Holland Lake Channel Project Honored by APWA Texas

Four Freese and Nichols projects received awards from the American Public Works Association, Texas Chapter. The Holland Lake Channel Improvements were named Public Works Project of the Year in the Environmental Category, $2 million to $5 million.  

Holland Lake Park is a key recreational destination within the City of Weatherford. In addition to its rich cultural heritage, Holland Lake provides a critical infrastructure function to the City because of the flood control and erosion protection afforded during heavy storm events.

In addition, the lake provides wildlife habitat for a variety of aquatic species and birds. The watershed that drains to Holland Lake has rapidly developed over the past decade leading to increased sedimentation which was threatening the ecological function of the lake. In an effort to protect the lake, the City completed a watershed study for Holland Lake Creek in 2013. The watershed study identified a variety of capital projects to address flooding and erosion risks throughout the watershed.

One of the key issues identified was the erosion progressing along Holland Lake Creek. This erosion was generating sediment load to the lake while also threatening private property. The channel was also flooding private property and creating a safety hazard. In the Timber Creek neighborhood, the lots were platted across the creek and the City had no property rights to make improvements to the creek.

The City took a proactive approach to address all of these issues with a single project, the Holland Lake Channel Improvements. The project included property acquisition, a modular block retaining wall to remove the floodplain from the remaining private property, and construction of natural stone drop structures to stabilize the erosion in the creek.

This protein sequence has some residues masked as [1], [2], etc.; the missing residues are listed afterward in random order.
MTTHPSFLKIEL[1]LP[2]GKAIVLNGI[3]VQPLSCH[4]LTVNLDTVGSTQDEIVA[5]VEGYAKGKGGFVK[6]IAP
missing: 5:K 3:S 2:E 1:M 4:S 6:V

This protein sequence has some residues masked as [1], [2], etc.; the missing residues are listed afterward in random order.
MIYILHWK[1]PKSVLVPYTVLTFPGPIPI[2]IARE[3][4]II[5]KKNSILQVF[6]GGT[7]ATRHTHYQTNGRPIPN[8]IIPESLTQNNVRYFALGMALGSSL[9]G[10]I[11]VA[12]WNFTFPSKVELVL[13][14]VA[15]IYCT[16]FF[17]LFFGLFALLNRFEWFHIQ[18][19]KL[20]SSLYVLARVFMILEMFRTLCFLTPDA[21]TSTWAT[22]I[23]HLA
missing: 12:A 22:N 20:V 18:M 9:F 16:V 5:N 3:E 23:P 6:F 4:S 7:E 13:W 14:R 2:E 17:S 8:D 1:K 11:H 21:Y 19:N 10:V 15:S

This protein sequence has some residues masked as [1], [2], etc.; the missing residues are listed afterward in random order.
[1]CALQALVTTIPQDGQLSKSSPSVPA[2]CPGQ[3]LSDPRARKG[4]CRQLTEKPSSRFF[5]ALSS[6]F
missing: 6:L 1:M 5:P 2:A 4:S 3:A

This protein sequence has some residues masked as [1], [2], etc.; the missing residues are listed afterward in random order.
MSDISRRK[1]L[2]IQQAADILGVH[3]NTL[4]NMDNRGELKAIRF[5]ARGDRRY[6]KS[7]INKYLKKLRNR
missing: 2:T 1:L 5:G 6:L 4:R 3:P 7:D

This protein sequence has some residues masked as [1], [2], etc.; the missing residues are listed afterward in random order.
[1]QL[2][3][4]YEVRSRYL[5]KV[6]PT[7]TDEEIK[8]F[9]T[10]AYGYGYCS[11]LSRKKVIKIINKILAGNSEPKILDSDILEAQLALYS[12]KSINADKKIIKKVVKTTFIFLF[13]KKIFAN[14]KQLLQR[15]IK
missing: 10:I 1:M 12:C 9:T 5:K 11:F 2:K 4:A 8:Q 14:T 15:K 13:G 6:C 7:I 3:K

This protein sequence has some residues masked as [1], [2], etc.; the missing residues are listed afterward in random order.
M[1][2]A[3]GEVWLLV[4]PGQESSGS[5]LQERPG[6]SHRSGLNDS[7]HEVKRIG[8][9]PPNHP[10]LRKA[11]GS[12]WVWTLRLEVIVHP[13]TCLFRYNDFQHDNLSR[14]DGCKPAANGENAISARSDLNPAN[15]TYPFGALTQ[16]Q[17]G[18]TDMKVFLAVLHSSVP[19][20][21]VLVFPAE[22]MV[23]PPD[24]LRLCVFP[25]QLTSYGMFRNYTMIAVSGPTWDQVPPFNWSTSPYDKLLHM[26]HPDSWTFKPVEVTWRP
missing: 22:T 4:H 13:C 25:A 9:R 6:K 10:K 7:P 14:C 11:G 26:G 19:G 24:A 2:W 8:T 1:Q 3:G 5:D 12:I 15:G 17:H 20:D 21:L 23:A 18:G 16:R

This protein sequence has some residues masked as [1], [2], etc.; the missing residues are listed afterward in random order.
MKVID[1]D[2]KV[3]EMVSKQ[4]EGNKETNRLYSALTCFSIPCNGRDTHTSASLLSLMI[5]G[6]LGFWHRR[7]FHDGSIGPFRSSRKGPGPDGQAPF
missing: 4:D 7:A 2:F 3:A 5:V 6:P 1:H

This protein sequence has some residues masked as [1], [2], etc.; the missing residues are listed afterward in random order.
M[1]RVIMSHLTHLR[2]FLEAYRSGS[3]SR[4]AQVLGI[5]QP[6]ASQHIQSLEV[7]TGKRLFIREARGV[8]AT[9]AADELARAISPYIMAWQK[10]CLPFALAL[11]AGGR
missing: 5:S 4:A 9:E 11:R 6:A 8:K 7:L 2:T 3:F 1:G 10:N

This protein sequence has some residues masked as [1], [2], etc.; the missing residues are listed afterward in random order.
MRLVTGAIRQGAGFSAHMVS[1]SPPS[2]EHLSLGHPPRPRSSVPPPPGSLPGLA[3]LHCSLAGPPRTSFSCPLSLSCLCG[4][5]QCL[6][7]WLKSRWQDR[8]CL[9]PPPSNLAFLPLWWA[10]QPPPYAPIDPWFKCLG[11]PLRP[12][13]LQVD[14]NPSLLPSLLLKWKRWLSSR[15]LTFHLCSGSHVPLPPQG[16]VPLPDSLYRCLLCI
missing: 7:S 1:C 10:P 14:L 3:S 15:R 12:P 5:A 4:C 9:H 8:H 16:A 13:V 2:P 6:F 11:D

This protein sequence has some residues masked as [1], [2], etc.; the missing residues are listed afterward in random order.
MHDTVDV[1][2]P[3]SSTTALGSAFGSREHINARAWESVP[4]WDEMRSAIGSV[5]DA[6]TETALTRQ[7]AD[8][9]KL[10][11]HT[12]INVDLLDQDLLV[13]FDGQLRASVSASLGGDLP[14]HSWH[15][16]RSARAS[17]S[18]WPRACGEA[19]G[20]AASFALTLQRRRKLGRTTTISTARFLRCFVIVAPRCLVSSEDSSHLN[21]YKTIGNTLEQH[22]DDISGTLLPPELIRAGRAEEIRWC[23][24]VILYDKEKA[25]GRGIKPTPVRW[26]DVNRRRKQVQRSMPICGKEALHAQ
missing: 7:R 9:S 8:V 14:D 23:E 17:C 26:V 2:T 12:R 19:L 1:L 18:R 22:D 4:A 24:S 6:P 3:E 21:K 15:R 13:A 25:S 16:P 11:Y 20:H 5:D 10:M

Thanks to this project, the City of Weatherford has a stable, healthy creek that will provide improved water quality to downstream Holland Lake. The City also removed 12 properties from the FEMA floodplain while creating an enhanced natural, city-owned, corridor adjacent to a hike/bike trail.

Below: The construction of the retaining wall provided the residents with usable backyard space backing up to the greenbelt. A wrought iron fence was installed to preserve the homeowners’ view of the creek.

Unusual Accomplishments Under Adverse Conditions​​​​​​​

Through multiple site visits and discussion, plans were adjusted during construction to change the locations of drop structures. The immediate design adjustments prevented the severity of erosion within the project limits.

An existing wastewater main was identified as at risk to exposure if not addressed, so the project team implemented additional protection at the crossing, along with bank hardening to prevent migration of the stream centerline to the location of an existing wastewater manhole.

A major cross-country fiber optic line crossed the stream in the middle of the project and was exposed by rapidly occurring erosion. A cut or damage to this line would have been catastrophic to cross-county communications and presented a federal issue. The Weatherford project team coordinated with the telecommunications company to implement additional drop structure measures around the infrastructure at risk. In addition to avoiding conflicts with this project, the team leveraged the opportunity to protect the fiber optic line from any future impacts from naturally occurring stream erosion and migration.